George Mason University Plaster Cast Collection
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Cast no.64

Dublin Core


Cast no.64


Torso of Gordon Ross.
Plaster original.
Incised on top of neck: "Gordon Ross/19 years old/cast from life/1938."
H 23 in.
Not in Metropolitan cast catalogue.
Long-term loan.
Cast Location: Robinson B359 hallway

This physically fit male torso, from the neck to below the navel, arms only to the upper biceps, was cast from life. Notwithstanding the inscription, nothing is known about Gordon Ross or the mold-maker. In keeping with traditional practices, his body may have been used as an "ideal" male form for teaching purposes.

The process of casting from life has a long history as an art form. Florentine painter Cennino Cennini (c. 1370-1440) wrote a handbook for artists in 1400. The sections on making casts from life give a good sense of the concerns. Noting particularly the model's social status, the materials used, and the methods, the section entitled "How to Take a Life Mask" reads "If you wish to have a face of a man or woman, of any rank, adopt this method. Get the young man or woman, or an old man, though you can hardly do the beard or hair, but have the beard shaved off. Take rose-scented, perfumed oil, anoint the face with a good-sized minever brush."

Then Cennini describes the method of winding bandages around the head and other preparations, followed by instructions for making breathing tubes of brass or silver. In the midst of explaining how to apply the plaster, he reminds the reader thus: "And bear in mind that if this person whom you are casting is very important, as in the case of lords, kings, popes, emperors, you mix this plaster with tepid rose water; and for other people, any tepid spring or well or river water is good enough." In order to "Make a Cast of Your Own Person," the reader must first have the plaster prepared, then "have it spread out on a good broad table, such as a dining table. Have in placed on the ground; have this plaster or clay spread out on it a foot deep. Fling yourself on it, on whichever side you wish, front or back or side. And if this plaster or clay takes you well, get yourself pulled out of it neatly, pulling yourself out straight, so as not to shift it in any direction."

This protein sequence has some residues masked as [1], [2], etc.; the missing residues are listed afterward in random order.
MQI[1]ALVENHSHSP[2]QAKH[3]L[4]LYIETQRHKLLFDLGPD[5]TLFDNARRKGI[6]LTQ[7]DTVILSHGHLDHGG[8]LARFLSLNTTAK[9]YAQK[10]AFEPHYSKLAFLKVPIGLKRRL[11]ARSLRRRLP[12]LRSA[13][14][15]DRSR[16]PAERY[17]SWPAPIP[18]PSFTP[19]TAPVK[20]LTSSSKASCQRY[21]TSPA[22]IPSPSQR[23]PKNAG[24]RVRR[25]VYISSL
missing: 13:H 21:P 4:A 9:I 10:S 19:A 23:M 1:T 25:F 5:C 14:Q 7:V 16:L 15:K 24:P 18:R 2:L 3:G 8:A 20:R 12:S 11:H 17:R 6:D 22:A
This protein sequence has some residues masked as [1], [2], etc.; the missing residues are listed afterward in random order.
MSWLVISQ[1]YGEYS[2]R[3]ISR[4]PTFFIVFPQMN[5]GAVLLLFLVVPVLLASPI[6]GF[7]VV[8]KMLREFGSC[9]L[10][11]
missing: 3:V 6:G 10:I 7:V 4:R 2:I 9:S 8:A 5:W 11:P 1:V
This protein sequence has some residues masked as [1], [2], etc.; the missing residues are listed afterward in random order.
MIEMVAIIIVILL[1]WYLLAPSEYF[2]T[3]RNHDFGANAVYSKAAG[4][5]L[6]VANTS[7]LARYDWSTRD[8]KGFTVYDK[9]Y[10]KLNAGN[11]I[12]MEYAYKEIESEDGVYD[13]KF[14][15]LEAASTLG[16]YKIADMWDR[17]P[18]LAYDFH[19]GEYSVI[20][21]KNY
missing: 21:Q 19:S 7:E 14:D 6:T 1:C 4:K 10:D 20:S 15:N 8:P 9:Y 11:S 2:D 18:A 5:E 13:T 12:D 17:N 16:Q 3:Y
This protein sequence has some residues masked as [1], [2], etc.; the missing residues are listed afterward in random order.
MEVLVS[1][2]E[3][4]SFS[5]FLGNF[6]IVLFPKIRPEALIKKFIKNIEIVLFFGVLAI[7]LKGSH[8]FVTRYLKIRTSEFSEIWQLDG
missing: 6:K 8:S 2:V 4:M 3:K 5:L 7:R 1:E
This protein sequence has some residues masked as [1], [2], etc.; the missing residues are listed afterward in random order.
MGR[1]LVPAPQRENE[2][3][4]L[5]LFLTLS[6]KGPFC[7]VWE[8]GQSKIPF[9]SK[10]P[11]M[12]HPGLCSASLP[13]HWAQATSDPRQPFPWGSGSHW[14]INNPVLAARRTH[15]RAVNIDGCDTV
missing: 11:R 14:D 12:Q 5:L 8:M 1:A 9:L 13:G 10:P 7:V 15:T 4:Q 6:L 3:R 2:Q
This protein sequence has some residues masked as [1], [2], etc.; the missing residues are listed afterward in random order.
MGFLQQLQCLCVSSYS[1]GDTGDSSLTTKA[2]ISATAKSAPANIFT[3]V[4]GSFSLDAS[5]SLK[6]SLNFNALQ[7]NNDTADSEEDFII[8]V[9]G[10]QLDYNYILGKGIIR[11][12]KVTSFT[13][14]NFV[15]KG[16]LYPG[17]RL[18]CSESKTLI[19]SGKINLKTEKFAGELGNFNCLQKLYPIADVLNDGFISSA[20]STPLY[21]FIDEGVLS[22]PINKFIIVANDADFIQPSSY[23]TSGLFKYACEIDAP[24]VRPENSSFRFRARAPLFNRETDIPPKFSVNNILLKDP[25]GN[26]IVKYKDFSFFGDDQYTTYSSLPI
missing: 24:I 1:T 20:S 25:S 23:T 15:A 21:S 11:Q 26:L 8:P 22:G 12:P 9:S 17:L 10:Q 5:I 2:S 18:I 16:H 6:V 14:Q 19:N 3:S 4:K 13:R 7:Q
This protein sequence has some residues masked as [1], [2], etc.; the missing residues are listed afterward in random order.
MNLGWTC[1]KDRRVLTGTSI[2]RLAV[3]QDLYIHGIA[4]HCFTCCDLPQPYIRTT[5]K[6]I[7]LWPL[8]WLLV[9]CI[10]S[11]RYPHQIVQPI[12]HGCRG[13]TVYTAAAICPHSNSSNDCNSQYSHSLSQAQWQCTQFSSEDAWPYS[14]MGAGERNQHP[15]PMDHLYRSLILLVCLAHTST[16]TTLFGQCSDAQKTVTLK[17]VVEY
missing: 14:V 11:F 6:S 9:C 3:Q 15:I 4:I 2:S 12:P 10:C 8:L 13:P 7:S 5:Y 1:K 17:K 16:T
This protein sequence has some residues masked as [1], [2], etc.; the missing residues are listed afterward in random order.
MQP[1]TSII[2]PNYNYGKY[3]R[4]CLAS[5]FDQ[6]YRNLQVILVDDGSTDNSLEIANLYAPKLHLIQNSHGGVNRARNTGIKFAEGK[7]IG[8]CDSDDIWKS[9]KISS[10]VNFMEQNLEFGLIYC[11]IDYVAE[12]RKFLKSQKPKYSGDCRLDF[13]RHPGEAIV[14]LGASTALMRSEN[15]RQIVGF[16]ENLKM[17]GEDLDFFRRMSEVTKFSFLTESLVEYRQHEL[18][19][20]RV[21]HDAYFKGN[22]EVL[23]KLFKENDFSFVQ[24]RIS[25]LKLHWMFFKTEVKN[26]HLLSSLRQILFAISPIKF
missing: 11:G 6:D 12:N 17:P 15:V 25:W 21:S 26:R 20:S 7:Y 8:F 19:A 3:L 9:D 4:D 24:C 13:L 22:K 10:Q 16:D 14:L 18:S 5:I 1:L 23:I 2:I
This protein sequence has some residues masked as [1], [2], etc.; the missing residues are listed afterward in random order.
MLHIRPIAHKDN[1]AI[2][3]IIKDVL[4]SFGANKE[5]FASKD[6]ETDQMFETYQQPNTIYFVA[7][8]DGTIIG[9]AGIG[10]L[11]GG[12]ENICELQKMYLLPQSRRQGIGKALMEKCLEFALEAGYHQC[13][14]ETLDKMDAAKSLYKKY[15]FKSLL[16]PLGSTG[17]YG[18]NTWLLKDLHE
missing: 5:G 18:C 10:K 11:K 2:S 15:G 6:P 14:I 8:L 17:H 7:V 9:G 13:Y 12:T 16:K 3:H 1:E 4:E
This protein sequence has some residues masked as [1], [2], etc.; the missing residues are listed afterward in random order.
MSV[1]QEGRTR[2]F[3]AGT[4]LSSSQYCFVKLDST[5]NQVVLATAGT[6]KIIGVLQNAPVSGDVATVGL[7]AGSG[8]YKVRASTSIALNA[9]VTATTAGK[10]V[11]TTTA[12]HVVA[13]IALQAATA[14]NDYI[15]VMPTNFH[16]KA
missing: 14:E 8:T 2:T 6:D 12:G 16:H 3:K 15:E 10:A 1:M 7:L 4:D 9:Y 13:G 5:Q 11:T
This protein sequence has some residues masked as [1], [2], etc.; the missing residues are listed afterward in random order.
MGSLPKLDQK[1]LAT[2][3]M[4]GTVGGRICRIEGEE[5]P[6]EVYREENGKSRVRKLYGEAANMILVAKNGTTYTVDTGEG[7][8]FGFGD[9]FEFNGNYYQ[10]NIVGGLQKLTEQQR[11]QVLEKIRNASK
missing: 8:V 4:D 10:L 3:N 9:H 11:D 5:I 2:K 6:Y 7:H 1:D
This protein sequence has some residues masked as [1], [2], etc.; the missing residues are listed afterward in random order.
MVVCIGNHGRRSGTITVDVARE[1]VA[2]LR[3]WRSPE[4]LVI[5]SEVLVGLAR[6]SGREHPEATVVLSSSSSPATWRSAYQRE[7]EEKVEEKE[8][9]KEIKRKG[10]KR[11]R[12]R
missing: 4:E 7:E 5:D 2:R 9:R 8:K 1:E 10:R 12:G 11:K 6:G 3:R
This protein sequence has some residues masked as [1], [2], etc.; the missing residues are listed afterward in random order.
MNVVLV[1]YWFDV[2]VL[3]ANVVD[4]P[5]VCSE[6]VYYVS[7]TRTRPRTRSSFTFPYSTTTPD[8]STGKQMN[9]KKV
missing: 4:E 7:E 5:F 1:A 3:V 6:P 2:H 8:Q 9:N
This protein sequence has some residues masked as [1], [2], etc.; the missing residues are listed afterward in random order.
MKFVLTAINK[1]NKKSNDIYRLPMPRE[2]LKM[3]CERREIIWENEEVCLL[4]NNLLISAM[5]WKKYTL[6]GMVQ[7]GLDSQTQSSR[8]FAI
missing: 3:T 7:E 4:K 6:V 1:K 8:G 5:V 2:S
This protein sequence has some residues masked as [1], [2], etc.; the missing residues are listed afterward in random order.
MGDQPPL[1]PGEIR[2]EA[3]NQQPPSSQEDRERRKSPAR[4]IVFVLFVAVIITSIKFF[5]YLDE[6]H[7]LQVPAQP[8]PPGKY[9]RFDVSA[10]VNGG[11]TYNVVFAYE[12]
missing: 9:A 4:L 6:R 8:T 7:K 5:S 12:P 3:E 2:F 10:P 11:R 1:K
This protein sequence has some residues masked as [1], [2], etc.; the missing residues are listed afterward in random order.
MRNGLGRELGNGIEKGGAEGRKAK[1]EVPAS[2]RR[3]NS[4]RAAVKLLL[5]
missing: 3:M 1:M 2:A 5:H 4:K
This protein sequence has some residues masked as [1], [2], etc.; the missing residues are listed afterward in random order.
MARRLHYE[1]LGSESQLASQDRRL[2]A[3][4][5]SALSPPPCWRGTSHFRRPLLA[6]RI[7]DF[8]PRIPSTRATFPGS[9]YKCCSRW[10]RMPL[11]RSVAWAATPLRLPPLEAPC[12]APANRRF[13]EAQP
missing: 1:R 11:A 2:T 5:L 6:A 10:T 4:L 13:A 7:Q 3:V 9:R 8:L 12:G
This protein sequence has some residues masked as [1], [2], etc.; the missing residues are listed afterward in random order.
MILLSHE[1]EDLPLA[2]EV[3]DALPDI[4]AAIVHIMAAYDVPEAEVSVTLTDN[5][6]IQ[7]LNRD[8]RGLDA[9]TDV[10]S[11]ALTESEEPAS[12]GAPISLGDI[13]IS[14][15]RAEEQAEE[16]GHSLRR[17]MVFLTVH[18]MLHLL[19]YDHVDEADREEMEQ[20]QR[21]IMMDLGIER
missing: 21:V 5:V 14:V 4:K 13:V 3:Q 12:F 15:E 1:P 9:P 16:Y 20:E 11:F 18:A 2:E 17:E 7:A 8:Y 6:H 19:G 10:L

Then the same must be done to the opposite side of the body, before a worker joins the two halves together and casts the whole in lead or another metal. Today's methods have greatly increased the comfort-level of the model. Making a life cast now involves spreading a coat of petroleum jelly on the model's body, thicker in the armpit and pubic areas, followed by a coat of dental alginate (a stabilizer) with the consistency of yoghurt. "When dry, the Alginate is very rubbery requiring a support shell, or 'mother'mold." Plaster-coated cloth bandages are applied over the area to be cast and removed after they have set. "At this stage the mold is held tightly against the skin by a vacuum. One must slip a hand around the edges to break the seal. The cast should then pop off. The entire modeling time is about 45 minutes.

Gone is the need for repeated efforts should the model happen to fling himself into the plaster crookedly! Modern methods are relatively easy and uneventful, but from the evidence of body hair on the inside of our cast, the method used by our model did not benefit from alginate, though the flinging was probably eliminated.

~Ellen McV. Layman

Bibliographic Citation


See ArtMolds Sculpture Studio LLC, "Creating a Torso Mold" 1998-2001; Cennino Cennini. The Craftsman's Handbook, trans. and ed. Daniel V. Thompson Jr. NY: Dover, 1954, p. 91, after Cennino Cennini, Il Libre dell'Arte, Milan, 1890 ed., Section 14.


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